I grew up in a small township called Kwandengezi just outside of Durban, KwaZulu-Natal, with my parents and three siblings. I grew up in an area where opportunities were limited and not explored to their full potential and confidence. I was fortunate enough to grow up in a household that is not only family-orientated but also goal and academically-focused.
My choice of studies was influenced by my childhood background and the challenges that I faced growing up. I grew up in an area where the majority of households were accustomed to living off one or two meals per day. My family was fortunate enough to obtain a small plot on a shared communal garden, where my father still grows and harvests vegetables such as cabbage, spinach, and beetroot. This was my introduction to subsistence farming and hence my interest in food quality, food safety, and nutrition was born.
When I was in high school, I took Hospitality studies as part of my chosen subject to gain more insight and knowledge of food quality, food safety and nutrition. After completing my matric in 2015, I was lucky enough to enrol at the University of the Free State in 2016 for a Bachelor of Consumer Science (Food and Clothing) to broaden my knowledge in this specific field. I further registered for a Bachelor of Science Honours in Consumer Science (Food) at the same university to further my knowledge in different forms of food consumption, food sustainability, food systems, and food development.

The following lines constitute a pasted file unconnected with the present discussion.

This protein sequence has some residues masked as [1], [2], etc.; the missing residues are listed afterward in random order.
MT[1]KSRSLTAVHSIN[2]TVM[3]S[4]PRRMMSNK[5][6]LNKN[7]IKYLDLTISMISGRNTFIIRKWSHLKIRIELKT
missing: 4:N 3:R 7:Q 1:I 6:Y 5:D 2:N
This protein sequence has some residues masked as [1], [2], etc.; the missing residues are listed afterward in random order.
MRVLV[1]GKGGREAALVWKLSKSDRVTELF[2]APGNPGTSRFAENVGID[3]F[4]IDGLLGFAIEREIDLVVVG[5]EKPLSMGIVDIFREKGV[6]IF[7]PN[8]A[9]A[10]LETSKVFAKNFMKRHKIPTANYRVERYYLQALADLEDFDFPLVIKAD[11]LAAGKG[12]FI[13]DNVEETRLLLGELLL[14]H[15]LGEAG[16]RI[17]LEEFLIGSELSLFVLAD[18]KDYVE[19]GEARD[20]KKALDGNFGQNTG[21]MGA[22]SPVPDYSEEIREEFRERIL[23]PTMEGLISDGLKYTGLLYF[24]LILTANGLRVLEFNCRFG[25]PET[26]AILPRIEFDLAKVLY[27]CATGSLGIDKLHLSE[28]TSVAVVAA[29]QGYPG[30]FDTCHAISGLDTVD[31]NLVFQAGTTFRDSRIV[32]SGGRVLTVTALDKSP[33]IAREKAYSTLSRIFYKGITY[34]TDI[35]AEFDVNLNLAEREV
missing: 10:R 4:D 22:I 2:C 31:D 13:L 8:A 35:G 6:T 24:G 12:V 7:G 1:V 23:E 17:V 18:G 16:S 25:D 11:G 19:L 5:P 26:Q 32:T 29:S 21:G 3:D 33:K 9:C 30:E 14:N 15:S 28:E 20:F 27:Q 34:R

My interest in the food industry did not just end there, so I further enrolled for a Master’s of Science in Consumer Science at the University of the Free State with a focused assessment on the kind of issues both consumers and manufacturers face in food resources and food development. For example, the challenges associated with allergens and also how indigenous edible foods can be reintroduced into the food system to improve human nutrition, diets, and food insecurity.
I’m currently enrolled for PhD in Food Technology at the University of Johannesburg, focusing on underutilised and indigenous crops, edible insects, and edible plants to improve human nutrition and health, diets, and food insecurity in a global and household perspective and also to provide essential information that will add value in targeting the UN’s Sustainable Development Goals of 1:No poverty, 2: No Hunger, and 3: Good health and well-being.
I only started my journey with the NRF this year (2023) and I am excited to experience the benefits and support this will provide.
Did you have to overcome any obstacles to be where you are today, and what did you learn from it?